HTTP/1.0 200 OK Content-Type: text/html U.S. Drug Czar Calls For War On Marijuana During Visit
Pubdate: Wed, 12 Jun 2002
Source: San Francisco Chronicle (CA)
Copyright: 2002 Hearst Communications Inc.
Bookmark: (Cannabis - Canada)
Bookmark: (Walters, John)


QUEBEC (AP) -- Canada should get tough on marijuana instead of 
decriminalizing the drug or allowing people to use it for medicinal 
purposes, U.S. drug policy chief John Walters said Wednesday.

"Canada's decision about how it handles this or other issues of regulated 
substance is its decision. We respect that," Walters told reporters during 
a two-day visit for an international meeting of the College on Problems of 
Drug Dependence.

But he made it clear the American government disagrees with recent moves in 
Canada to liberalize drug policies.

More than 250 Canadians have federal government clearance to smoke 
marijuana for medical reasons. Canada amended drug laws last year to allow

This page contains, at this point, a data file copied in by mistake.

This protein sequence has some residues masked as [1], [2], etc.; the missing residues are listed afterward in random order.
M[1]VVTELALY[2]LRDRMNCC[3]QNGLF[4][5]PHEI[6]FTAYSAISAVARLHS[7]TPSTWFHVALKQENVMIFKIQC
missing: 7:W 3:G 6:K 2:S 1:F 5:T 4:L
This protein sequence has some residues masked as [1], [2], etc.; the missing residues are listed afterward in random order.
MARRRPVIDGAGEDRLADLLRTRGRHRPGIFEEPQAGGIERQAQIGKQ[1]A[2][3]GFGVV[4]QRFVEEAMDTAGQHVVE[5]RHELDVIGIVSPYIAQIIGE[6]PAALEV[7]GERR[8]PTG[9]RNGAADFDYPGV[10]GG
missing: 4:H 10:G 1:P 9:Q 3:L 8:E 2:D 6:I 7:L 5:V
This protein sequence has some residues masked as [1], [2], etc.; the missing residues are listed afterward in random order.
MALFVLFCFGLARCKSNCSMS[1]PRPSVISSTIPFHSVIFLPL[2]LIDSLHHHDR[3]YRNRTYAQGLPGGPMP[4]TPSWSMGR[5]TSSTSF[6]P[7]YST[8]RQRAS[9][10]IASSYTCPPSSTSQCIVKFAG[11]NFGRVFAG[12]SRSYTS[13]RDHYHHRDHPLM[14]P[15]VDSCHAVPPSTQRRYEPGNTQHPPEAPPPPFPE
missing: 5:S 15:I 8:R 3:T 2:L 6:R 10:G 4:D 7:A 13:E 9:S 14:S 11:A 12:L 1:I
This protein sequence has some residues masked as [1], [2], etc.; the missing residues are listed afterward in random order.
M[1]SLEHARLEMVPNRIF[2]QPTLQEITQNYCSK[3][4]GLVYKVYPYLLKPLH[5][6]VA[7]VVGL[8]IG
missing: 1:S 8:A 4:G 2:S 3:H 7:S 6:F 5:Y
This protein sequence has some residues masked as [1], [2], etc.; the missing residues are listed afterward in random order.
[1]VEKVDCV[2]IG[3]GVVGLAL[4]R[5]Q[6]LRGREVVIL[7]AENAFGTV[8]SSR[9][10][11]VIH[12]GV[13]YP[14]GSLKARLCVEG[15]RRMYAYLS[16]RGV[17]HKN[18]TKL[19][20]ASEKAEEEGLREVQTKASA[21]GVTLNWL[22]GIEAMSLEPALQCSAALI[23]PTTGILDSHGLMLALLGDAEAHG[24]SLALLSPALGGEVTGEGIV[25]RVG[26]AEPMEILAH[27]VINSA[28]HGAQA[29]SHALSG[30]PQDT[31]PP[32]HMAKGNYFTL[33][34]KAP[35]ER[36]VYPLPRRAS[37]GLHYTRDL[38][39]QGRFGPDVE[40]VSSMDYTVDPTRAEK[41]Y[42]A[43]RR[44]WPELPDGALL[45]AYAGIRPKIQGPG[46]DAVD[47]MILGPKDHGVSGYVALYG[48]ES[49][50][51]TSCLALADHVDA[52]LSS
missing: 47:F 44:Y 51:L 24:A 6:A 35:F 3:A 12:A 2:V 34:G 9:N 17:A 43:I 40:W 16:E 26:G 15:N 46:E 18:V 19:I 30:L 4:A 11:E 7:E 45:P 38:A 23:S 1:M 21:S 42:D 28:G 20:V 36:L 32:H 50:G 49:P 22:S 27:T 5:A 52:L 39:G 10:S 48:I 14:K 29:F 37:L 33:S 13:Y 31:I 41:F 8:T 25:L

patients with conditions such as HIV, cancer, and multiple sclerosis to use 
marijuana legally.

Walters said there were better ways to treat patients than smoking 
marijuana. A Canadian Senate committee has expressed initial support for 
decriminalizing marijuana, with its final report due in August following 
public hearings. A preliminary report released in May said no scientific 
evidence exists that marijuana use leads to harder drugs, or that it is 
more dangerous to society than alcohol.

Canadian federal agencies spend about $326 million each year to fight drugs 
and more than 30,000 people are charged with simple possession annually, 
the preliminary report said.

If Canada follows the committee's initial recommendations, marijuana would 
still be illegal, but users would not be penalized. That would differ from 
the zero tolerance policy of the U.S. government.

Walters, the director of the White House Office of National Drug Control 
Policy, said that of the 4.3 million Americans suffering drug addiction, 65 
percent are dependent on marijuana.

Liberal drug laws in Canada would be a concern for the United States, 
Walters said.

"It certainly could become a problem if the trade is able to use our 
borders as a vehicle to enhance their effectiveness to move drugs across 
the border," he said of drug smugglers.
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